Oxidation effects. Transformer oil fills power transformers and other high-voltage devices providing reliable isolation and removing heat from the hot parts of the equipment. In high-voltage circuit breakers the oil also acts as an arc extinguisher.
Generally, insulating oils work at high temperatures (70-80 °C). Temperature and air cause the oil to oxidize, resulting in insoluble precipitation of sludge, acids, water and other products of aging.
One of the products of aging is sludge; it may accumulate on the inner surfaces of the transformer parts, degrading oil circulation and, accordingly, reducing heat removal from hot parts. Also, the sludge reduces the dielectric strength of oil, and its presence is undesirable. If no action is taken, it may cause transformer failure.
Another undesirable component in the transformer oil is acid. It causes corrosion of metal surfaces of the transformer unit and destroys the solid insulation. Water in the oil lowers its dielectric strength.
Accordingly, the most important qualities for transformer oil are: oxidation stability, absence of water and solids, low pour point at low temperatures.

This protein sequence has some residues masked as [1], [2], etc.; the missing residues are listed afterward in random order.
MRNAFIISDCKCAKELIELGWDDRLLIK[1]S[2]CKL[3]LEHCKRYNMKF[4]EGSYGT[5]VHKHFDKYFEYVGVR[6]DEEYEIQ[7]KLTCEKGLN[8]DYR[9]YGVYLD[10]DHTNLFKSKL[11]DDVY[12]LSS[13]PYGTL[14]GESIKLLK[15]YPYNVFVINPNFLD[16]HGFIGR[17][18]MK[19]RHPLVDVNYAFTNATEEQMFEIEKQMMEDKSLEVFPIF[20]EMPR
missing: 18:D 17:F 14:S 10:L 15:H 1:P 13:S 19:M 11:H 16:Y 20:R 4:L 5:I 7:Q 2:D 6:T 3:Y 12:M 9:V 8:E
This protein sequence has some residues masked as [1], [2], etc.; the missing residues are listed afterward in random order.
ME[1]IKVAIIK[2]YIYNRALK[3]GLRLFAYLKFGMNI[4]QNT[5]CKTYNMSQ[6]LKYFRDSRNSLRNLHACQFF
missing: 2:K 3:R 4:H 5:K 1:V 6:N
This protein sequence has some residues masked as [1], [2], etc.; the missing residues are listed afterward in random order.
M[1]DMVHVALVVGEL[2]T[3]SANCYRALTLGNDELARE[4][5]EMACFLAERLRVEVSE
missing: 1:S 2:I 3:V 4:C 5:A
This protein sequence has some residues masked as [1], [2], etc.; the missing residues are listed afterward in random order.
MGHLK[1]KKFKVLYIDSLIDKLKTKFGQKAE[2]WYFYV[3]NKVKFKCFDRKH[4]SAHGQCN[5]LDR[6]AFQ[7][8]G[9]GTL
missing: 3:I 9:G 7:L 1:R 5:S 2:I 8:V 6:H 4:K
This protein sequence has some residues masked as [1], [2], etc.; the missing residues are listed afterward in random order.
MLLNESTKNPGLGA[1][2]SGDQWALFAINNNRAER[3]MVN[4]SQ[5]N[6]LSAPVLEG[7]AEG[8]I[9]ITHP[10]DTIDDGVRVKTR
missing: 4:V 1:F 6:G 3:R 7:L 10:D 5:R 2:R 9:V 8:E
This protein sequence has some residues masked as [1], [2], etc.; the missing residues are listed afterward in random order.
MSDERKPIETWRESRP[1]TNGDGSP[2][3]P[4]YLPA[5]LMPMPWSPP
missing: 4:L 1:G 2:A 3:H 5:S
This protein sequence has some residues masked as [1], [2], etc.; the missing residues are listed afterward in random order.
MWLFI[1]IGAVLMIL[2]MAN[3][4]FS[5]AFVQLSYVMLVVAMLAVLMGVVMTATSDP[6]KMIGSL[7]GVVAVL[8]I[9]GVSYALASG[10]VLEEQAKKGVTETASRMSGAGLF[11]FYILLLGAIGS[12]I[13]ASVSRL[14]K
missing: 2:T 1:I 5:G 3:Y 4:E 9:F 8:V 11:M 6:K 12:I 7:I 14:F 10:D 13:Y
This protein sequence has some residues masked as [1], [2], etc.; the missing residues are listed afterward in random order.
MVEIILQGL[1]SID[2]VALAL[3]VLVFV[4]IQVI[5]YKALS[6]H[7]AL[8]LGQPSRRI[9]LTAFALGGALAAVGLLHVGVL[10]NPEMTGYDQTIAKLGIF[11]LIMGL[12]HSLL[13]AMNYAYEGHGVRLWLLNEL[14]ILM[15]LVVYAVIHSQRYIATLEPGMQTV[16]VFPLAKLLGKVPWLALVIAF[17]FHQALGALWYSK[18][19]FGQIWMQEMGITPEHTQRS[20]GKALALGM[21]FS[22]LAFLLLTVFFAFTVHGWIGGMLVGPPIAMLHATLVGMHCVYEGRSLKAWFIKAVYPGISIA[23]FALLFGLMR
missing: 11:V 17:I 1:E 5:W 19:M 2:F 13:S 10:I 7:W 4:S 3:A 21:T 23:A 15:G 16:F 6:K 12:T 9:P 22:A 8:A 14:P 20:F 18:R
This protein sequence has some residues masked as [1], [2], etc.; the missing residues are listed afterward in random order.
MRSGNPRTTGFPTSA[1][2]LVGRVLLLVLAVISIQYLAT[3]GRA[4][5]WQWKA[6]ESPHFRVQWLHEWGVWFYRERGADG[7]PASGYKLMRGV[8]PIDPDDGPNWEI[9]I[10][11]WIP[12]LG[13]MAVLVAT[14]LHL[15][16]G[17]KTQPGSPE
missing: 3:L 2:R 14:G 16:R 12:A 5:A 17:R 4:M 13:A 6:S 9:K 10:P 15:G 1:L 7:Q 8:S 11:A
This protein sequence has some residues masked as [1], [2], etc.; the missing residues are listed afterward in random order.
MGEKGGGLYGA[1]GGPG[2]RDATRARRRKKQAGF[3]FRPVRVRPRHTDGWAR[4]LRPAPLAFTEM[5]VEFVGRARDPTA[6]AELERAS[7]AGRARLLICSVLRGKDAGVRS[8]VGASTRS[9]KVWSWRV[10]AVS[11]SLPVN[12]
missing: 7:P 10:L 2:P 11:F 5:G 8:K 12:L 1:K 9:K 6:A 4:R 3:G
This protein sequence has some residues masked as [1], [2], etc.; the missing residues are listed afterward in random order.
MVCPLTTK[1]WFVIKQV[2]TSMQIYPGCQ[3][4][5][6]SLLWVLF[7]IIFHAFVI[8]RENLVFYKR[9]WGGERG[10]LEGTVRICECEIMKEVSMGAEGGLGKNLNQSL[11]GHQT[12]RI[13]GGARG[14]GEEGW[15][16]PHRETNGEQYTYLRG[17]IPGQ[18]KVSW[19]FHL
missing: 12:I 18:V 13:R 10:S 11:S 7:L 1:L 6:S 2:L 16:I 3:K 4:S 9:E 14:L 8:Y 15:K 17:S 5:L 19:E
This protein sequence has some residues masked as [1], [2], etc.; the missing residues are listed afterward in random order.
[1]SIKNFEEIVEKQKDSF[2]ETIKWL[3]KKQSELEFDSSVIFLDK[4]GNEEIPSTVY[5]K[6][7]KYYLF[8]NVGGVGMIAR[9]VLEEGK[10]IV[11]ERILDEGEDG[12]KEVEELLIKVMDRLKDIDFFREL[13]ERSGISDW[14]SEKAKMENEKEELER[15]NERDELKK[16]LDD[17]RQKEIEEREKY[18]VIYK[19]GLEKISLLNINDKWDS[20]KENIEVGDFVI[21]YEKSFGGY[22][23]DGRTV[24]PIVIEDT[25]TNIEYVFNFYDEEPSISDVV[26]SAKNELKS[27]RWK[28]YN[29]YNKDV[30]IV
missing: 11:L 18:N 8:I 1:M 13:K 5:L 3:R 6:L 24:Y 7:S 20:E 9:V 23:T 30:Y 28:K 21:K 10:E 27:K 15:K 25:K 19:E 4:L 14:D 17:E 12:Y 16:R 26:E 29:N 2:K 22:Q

An important parameter of oil is its dielectric strength. It is the ability of the oil to withstand voltage without breaking down. The dielectric strength is determined by the breakdown voltage, which is the minimum voltage at which oil stops resisting and passes electric current, breaking down the insulator. The dielectric strength is affected by the presence of water in transformer oil. Even a small amount of water can significantly reduce the oil’s dielectric strength.
Another parameter is the dissipation factor; it arises when oil is exposed to the alternating magnetic field. In practice, this parameter is measured by the dielectric loss tangent. The smaller is loss, the lower is tangent.
Engineers, of course, are interested in transformer oil working in the same unit without replacement. On average, the oil life is around 5 – 10 years.